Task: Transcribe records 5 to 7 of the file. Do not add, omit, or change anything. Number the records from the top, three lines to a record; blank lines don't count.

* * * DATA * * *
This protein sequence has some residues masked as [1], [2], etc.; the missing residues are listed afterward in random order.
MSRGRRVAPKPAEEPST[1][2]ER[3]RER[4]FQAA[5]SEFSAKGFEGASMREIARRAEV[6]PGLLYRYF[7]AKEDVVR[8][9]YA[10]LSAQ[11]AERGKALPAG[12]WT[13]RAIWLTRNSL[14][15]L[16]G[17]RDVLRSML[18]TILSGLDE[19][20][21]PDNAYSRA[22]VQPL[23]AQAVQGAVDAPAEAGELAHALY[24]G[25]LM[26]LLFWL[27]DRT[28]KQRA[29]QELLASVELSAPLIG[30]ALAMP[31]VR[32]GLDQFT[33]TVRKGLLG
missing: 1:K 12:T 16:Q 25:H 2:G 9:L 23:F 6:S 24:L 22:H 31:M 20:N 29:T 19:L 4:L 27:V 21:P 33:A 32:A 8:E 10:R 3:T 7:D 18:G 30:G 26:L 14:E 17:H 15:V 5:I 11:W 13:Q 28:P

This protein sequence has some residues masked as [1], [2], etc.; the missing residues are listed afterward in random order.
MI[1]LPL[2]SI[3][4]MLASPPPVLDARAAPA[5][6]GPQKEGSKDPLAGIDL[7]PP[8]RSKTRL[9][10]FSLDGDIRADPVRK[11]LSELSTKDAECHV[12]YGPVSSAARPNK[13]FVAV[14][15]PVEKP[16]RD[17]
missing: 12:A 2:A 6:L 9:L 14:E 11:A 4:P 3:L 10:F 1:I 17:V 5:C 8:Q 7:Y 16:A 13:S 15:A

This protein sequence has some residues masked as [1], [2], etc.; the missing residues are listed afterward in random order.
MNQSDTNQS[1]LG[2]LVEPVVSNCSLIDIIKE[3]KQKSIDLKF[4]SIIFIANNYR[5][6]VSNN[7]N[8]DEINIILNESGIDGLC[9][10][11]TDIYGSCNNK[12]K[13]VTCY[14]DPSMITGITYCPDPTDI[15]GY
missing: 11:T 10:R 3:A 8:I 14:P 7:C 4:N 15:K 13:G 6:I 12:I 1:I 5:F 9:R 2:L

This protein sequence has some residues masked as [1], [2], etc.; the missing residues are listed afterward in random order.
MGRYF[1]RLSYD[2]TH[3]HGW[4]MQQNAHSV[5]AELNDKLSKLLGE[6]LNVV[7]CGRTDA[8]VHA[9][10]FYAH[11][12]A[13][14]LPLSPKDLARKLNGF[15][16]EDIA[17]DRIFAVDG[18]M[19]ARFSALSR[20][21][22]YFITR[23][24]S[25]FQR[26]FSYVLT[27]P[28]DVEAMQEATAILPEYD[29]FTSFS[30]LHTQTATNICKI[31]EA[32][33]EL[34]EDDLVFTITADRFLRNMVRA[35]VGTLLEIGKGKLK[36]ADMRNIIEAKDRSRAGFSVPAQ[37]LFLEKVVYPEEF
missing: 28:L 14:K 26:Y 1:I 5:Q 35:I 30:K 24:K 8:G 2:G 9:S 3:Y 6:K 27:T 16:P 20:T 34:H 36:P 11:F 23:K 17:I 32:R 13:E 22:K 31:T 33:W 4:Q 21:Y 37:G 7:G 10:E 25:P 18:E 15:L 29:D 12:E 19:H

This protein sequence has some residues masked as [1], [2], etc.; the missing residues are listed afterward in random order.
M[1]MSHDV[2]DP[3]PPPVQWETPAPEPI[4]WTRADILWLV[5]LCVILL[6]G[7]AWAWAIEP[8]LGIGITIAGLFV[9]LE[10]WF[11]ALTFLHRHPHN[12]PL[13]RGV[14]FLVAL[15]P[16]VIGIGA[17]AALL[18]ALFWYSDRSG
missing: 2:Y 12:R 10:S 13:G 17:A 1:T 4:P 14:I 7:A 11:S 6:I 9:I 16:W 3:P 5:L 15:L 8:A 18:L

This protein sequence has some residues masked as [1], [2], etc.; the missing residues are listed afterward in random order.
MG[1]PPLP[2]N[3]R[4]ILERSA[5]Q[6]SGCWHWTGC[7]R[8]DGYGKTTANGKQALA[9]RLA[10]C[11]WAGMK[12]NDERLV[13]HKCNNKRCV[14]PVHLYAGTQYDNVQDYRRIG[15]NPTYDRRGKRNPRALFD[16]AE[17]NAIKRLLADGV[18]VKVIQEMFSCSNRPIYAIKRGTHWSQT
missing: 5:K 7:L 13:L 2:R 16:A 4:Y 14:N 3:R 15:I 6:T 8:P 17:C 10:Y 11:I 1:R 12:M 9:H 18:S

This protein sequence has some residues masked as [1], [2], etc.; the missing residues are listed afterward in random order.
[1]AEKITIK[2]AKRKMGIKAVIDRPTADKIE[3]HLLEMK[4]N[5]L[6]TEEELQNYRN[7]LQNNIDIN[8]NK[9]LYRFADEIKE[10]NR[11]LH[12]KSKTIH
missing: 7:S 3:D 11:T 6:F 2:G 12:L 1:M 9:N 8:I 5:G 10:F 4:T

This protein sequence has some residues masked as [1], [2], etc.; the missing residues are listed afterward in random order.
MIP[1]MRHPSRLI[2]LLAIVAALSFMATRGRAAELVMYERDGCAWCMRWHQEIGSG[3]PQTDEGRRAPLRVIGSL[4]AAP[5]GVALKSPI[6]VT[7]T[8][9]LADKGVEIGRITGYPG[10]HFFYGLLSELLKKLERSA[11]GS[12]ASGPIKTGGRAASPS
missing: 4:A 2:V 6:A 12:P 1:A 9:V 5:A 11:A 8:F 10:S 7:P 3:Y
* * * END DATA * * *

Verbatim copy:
This protein sequence has some residues masked as [1], [2], etc.; the missing residues are listed afterward in random order.
M[1]MSHDV[2]DP[3]PPPVQWETPAPEPI[4]WTRADILWLV[5]LCVILL[6]G[7]AWAWAIEP[8]LGIGITIAGLFV[9]LE[10]WF[11]ALTFLHRHPHN[12]PL[13]RGV[14]FLVAL[15]P[16]VIGIGA[17]AALL[18]ALFWYSDRSG
missing: 2:Y 12:R 10:S 13:G 17:A 1:T 4:P 14:I 7:A 11:S 6:I 9:I 16:W 3:P 5:L 15:L 8:A 18:L

This protein sequence has some residues masked as [1], [2], etc.; the missing residues are listed afterward in random order.
MG[1]PPLP[2]N[3]R[4]ILERSA[5]Q[6]SGCWHWTGC[7]R[8]DGYGKTTANGKQALA[9]RLA[10]C[11]WAGMK[12]NDERLV[13]HKCNNKRCV[14]PVHLYAGTQYDNVQDYRRIG[15]NPTYDRRGKRNPRALFD[16]AE[17]NAIKRLLADGV[18]VKVIQEMFSCSNRPIYAIKRGTHWSQT
missing: 5:K 7:L 13:L 2:R 16:A 4:Y 14:N 3:R 15:I 6:T 8:P 17:C 10:Y 11:I 1:R 12:M 9:H 18:S

This protein sequence has some residues masked as [1], [2], etc.; the missing residues are listed afterward in random order.
[1]AEKITIK[2]AKRKMGIKAVIDRPTADKIE[3]HLLEMK[4]N[5]L[6]TEEELQNYRN[7]LQNNIDIN[8]NK[9]LYRFADEIKE[10]NR[11]LH[12]KSKTIH
missing: 7:S 3:D 11:T 6:F 2:G 12:L 1:M 9:N 8:I 5:G 10:F 4:T